This is where you reflect upon the entire process on How to Criticize a Work of Art. Revisit your investigation of portraits and masks and the four steps of description, analysis, interpretation, and judgment. Look at the collection of facts and clues. During description, was it easy to be objective? What did you discover? During analysis, were you still collecting facts? How did you use the elements and principles of art? Were they helpful? Was supporting cultural information enlightening and helpful? During interpretation, did you answer the questions “ What is happening?” and “What is the artist trying to say?” As a collaborative group wer you able to reach consensus? How did you express you feelings? During judgment, did you express your opinions? Were you honest with yourself about your beliefs and feelings? Which Theories of Judging Art did you pursue? Was the theory helpful? Did you maintain a portfolio of your work, and does, the portfolio document your research, work overtime, and your reflections about art criticism? What extensions will you recommend or pursue? Enjoy your reflective writing!
Art Critique Name___________________________
How to Criticize a Work of Art
Record what you observe about a work of art. Be specific.
I selected the work by___________________________________________________
the art criticism
Brief or no use of critical process. Judgment, if any is without justification or relationship to inventory, elements, or principles. Unable or chooses not to pursue additional research.
Demonstrates knowledge of the art criticism process by addressing each of the five steps along required parameters, and concluding with a suggestion for future extension.
Demonstrates understanding of the critical process through thorough application of each step, concluding with personal opinion and synthesis of work into a original extension.
Demonstrates the independent use of the critical process to comprehend, revise, and or produce creative bodies
Uses visual arts
to describe, interpret
Briefly describes work using little or no art terminology. Fails to demonstrate understanding of organization of elements. Fails to justify meaning of work.
Demonstrates ability to describe work objectively, recognizes work in terms of elements and principles with a related attempt to meaning of work.
Demonstrates the ability to objectively inventory what is seen, to analyze construction referring to elements and principles, and states a clear meaning of the work.
Demonstrates the detailed comprehension of objective inventory. Demonstrates ability to independently describe construction of work through inter-relationship of elements and principles, and supports this with historical reference. Relates personal thought and experience in reaching a clear, concluding meaning to work.
Brings a personal
Personal opinion is lacking or unsubstantiated (no relationship to critical process)
Demonstrates ability to reach a conclusion and judgment through the structure or the critical process.
Demonstrates an ability, through the critical process to reach an interpretation of the work, clearly supporting judgment with reference to art terminology, elements, principles and historical reference.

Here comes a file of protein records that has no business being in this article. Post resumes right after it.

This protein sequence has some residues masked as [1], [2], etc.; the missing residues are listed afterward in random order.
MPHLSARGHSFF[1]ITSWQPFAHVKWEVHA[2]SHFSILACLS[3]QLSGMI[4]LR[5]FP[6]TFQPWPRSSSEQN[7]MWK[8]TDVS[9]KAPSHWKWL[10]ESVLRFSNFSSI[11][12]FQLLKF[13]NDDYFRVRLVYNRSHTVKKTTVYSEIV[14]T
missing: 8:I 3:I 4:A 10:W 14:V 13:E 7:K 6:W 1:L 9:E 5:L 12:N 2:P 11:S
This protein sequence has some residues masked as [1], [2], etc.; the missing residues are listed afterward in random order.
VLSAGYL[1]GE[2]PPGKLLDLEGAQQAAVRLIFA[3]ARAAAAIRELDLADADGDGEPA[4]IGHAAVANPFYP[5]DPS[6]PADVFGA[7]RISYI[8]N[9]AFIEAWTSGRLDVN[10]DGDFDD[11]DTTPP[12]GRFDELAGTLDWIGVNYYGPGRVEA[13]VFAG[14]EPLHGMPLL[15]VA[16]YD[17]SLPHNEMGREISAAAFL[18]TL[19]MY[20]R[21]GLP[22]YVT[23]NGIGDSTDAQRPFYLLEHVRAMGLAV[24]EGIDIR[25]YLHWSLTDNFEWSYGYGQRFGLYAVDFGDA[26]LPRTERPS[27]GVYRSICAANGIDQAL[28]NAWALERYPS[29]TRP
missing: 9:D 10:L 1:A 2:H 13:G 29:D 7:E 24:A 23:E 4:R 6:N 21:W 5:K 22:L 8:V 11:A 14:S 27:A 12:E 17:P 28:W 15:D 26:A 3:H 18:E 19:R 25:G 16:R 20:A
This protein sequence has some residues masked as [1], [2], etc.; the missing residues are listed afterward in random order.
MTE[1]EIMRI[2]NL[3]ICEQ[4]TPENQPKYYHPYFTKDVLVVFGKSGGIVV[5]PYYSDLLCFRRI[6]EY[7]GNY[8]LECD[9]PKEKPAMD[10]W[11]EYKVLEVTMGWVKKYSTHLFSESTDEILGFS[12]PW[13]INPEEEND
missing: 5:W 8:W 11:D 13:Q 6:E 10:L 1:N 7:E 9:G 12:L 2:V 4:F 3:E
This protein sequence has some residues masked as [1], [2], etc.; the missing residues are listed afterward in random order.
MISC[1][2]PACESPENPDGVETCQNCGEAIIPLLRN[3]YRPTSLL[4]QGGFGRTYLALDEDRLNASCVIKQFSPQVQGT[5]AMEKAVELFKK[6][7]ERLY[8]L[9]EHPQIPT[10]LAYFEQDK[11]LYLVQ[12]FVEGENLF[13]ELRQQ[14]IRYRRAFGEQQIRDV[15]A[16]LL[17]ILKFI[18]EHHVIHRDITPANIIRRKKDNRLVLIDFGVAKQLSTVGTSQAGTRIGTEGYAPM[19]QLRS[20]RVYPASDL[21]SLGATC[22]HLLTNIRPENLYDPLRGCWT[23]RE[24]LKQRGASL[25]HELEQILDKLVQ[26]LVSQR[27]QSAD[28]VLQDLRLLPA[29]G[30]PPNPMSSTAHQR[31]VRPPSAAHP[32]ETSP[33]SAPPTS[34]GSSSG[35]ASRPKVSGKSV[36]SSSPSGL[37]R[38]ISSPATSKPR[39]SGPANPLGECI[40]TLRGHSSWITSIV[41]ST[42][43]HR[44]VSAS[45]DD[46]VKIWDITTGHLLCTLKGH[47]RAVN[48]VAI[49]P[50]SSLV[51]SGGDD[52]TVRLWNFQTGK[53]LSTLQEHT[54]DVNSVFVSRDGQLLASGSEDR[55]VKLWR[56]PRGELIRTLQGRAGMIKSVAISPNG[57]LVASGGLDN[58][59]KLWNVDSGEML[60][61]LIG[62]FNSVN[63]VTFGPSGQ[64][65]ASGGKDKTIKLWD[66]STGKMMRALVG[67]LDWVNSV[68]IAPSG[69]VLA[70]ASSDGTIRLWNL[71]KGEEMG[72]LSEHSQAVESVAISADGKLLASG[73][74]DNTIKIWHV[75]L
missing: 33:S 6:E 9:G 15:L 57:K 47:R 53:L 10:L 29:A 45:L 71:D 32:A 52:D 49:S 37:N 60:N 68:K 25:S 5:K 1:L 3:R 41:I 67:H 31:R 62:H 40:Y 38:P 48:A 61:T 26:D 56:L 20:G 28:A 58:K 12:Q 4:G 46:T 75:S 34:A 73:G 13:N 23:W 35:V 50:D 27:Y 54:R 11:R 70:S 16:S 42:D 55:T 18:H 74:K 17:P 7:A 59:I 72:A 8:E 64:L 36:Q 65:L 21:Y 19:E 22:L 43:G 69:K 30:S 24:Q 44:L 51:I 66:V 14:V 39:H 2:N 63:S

Demonstrates the ability to personally evaluate a work using personal, (original), imaginative (abstract/conceptual), and historical references to support conclusion or judgment. Uses work as catalyst for introspection and analysis of self or own work.
future applications, i.e. critical writing, artwork,
Failure to clearly demonstrate reflection of the critical process Application, if any, is repetitive, lacking synthesis.
Demonstrates knowledge of critical process by applying reflection into a project extension
Demonstrates understanding of critical process by reorganizing or developing extensions of the criticized work.
Demonstrates comprehension of work through independently motivated or invented applications
DRAFT RUBRIC FOR FOUNDATION CRITIQUE PROCESS
Rubrics can demystify; Rubrics can clearly define what we are asking the students to do.
Rubrics can document the criteria , but don’t over process
When developing the rubric, organize with a distinct variation within the criteria. Start by describing the distinguished level of criteria achievement; the “Wow!”
Design your lessons backwards, starting with the assessment task and ending with the instructional activity.
What specific knowledge and/or skills do I want to teach and assess?
What would be an exemplary performance look like?
What kind of evidence must I have from each student to assess for desired outcome?
What king of task(s) will provide it?
What would be an interesting experience?
Valid Tasks (vs. Activities)
Apply this test to your proposed tasks:
Could the task be done well, but the targeted outcome still not be achieved?
Will the products / performances be complex enough to reflect all the required criteria?
Then the proposed task is either invalid or insufficient!
Suggestions For Success
Although students will be required to demonstrate how to use The Critique Process accurately and successfully, the steps can be clarified and utilized in a variety of classroom applications, from the formal to informal. Informal uses of the process in oral, written, historical, project, process, peer, self, and teacher-student settings can reinforce and condition students to recognize steps and properly apply critiquing methods.